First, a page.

After that, I took my eldest, Kate, to have her wisdom teeth removed, and read How to be a Woman by Caitlin Moran in the waiting room. I laughed out loud a few times, which is always awkward in public. But she is so damn funny. It’s the kind of book that has entire paragraphs that I want to screenshot and send to my friends. When Kate woke up, but was not yet out of her drug-induced stupor, we chatted (I kid you not) about whether the world spins slowly or quickly, and we decided slowly was a lot safer. Then I got her into a car, settled her in bed, and headed to Union Square to buy supplies for the Passover Seder on Monday. I bought an unnecessary number of apples — Jonagolds and Ladies and Galas, oh my — carrots in a rainbow of colors, and the biggest horseradish I’ve ever seen from Schmitt’s Farm, aptly called “Holy Schmitt’s Horseradish.” Then I walked over to Breads and got two of their round, multi-seeded challahs. It was packed in there, no sign of gluten-freedom to be seen. I nibbled on a chocolate-babka sample while I waited in line, paid, and headed back to Kate.
When I got to the house, Kate was sleeping, with Ivy at her side (a dog knows), and I nudged her awake to give her some pain meds before her anesthesia wore off, per the dentist’s instructions. We both had a White Moustache date yogurt because, frankly, there is no better yogurt on the planet. It is real and creamy, and I think may have something to do with what they serve in Heaven. After yogurt, we set Kate up with ice packs and some television show I can’t tolerate, and I got to work on my laptop in the kitchen.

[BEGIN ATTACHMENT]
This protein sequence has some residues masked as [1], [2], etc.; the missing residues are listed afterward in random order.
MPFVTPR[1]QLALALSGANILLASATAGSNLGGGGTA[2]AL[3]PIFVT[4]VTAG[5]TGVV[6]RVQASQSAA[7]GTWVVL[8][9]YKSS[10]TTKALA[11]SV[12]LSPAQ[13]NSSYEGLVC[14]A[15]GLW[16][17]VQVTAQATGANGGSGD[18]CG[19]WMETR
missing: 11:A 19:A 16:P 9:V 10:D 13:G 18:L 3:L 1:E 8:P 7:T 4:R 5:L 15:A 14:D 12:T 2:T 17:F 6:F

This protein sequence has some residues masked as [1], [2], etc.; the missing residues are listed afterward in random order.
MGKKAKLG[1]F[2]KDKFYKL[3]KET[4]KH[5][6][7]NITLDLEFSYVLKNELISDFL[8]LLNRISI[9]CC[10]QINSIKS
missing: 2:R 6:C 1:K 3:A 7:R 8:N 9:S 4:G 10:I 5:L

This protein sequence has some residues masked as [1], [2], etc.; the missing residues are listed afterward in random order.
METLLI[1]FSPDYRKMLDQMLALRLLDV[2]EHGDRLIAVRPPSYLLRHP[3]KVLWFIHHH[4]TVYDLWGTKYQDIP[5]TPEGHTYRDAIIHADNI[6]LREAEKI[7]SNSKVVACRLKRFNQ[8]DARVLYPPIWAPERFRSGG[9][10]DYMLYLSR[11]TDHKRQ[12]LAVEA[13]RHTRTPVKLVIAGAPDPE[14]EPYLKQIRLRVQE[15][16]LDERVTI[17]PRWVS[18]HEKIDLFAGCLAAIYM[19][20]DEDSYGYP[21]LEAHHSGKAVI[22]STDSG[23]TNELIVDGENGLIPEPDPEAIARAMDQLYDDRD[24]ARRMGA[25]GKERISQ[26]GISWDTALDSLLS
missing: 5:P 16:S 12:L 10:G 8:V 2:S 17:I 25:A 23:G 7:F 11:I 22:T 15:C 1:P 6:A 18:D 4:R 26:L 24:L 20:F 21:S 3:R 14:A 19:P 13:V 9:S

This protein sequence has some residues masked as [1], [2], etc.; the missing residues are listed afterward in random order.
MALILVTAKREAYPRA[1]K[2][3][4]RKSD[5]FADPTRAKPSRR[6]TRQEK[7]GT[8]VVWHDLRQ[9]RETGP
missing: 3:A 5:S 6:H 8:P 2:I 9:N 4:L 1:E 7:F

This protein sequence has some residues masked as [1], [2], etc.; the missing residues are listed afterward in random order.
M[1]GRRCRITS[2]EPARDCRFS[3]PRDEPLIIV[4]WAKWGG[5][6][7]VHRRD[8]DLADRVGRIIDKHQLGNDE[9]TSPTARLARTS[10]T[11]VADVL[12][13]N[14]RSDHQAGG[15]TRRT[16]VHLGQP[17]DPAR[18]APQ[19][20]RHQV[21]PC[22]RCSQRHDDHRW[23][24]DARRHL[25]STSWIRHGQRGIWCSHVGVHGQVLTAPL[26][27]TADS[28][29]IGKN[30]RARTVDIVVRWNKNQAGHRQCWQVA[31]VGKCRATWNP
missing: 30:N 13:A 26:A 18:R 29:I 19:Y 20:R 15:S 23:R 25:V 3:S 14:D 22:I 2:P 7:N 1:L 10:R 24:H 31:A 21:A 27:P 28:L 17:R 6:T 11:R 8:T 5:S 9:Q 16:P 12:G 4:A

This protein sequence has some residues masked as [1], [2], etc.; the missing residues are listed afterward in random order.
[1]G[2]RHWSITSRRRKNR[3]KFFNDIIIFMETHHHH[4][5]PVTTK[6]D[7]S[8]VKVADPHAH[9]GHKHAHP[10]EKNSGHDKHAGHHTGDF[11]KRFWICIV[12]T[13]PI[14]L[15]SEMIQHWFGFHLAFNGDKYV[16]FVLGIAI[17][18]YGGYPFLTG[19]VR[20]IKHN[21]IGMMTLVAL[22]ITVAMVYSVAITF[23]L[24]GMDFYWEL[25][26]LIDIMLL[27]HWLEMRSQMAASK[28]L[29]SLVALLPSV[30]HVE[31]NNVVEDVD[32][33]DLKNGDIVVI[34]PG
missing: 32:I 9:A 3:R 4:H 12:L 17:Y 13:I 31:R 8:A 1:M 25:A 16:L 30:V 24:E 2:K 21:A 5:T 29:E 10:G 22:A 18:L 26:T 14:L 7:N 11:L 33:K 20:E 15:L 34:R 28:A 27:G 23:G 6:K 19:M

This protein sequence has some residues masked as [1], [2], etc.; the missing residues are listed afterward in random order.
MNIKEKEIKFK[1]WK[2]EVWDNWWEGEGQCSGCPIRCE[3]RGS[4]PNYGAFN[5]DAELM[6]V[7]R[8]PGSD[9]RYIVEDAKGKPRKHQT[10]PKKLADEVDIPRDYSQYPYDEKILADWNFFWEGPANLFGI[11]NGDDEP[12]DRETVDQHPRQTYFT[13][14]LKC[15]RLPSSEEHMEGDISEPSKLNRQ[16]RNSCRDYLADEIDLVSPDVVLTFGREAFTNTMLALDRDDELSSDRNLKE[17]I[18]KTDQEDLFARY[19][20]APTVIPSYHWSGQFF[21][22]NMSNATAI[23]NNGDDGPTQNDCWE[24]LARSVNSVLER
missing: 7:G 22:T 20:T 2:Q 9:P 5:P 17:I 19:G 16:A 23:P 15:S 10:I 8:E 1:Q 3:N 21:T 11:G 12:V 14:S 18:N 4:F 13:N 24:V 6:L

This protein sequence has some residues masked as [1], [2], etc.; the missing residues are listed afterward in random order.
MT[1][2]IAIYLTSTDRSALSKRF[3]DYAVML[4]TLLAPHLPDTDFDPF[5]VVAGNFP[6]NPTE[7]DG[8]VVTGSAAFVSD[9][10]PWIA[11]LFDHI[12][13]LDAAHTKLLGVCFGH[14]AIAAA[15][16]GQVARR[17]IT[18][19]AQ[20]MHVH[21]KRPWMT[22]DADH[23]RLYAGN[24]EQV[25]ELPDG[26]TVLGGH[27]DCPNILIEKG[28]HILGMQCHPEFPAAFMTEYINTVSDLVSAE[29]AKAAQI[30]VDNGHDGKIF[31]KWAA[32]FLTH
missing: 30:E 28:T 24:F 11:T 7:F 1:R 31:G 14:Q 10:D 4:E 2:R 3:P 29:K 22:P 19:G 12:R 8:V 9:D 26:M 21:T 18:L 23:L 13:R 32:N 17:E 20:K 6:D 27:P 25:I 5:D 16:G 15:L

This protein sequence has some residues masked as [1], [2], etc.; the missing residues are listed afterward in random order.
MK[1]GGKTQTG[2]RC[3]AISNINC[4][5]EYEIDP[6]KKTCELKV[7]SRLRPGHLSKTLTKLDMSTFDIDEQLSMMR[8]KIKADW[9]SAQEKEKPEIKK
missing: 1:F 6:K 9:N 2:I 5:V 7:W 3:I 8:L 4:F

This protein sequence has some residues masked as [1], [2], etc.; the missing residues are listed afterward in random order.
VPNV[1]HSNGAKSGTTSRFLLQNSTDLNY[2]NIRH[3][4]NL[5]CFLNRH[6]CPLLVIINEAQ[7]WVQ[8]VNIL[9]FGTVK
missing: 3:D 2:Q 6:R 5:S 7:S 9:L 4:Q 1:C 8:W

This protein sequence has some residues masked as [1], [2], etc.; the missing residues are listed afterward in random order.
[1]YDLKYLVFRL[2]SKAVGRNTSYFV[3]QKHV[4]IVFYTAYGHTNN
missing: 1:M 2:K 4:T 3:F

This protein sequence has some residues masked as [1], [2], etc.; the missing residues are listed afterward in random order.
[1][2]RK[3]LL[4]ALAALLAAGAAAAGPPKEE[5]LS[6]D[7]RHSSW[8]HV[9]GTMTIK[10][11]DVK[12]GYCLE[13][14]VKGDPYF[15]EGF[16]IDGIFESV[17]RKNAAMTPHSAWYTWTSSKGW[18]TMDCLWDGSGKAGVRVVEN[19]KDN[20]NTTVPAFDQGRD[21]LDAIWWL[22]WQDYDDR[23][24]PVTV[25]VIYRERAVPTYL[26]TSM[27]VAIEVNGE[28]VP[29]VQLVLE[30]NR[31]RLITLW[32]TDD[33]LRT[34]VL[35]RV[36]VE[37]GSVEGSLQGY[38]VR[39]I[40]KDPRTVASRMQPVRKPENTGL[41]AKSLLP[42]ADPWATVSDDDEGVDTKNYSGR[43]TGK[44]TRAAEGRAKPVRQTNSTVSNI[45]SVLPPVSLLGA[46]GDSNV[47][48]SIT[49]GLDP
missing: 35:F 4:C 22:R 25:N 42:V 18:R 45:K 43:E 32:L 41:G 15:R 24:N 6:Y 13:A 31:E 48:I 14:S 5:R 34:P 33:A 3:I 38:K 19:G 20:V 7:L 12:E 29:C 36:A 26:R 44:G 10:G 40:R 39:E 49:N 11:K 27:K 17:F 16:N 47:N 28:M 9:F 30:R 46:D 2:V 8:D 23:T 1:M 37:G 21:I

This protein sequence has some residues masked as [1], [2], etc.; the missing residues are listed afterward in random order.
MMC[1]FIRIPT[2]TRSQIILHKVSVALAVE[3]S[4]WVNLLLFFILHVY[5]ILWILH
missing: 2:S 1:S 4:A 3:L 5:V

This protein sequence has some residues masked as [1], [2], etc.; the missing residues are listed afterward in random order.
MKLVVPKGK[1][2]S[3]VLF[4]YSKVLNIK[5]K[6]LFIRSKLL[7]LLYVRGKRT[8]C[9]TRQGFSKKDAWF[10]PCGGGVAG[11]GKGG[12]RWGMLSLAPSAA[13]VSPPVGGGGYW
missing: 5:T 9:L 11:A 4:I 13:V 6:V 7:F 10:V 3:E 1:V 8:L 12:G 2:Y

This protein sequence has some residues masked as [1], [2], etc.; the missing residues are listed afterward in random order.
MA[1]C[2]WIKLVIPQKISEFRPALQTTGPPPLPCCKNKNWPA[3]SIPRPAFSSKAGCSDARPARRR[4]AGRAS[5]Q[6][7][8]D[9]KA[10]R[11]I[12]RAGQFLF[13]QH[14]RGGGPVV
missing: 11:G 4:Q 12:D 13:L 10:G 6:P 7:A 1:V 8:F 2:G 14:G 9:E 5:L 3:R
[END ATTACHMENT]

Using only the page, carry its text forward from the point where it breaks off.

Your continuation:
But first, before anything of consequence could be accomplished, I had to text my friend Charlotte (Druckman, whose writing you must read, on any topic) the picture I took of the Holy Schmitt horseradish, and our messages went something like this.
Me: (photo of Holy Schmitt’s very large, very phallic horseradish) Check it.
CD: I keep wondering why horseradish hasn’t taken off more.
CD: It’s so phallic, and good for you.
Me: Let’s do a horseradish dinner.
CD: I would totally do a horseradish dinner.
Then Charlotte and I proceeded to muse about the applications of horseradish in Chinese medicine. I looked it up in my Healing With Whole Foods book that is somewhat of a treasure. A cross between a hippy textbook, acupuncturist primer, and book of spells.
Later that afternoon, I ate some leftover fried rice, with a handful of chopped spinach and a few splashes of this yuzu-tamari sauce that I bought at the new Japanese market near my house. I turned on to yuzu when I went to Tokyo last summer, and haven’t turned off since. I Googled yuzu to try to prompt a good description, but this is pithier than what I could write, so I will quote verbatim: “Yuzu is a funny, uneven skinned fruit with all the goods, all the characteristics of a tart, sour citrus, with the spirit and the spritz of a mandarin orange.” I couldn’t have said it better. All the goods indeed.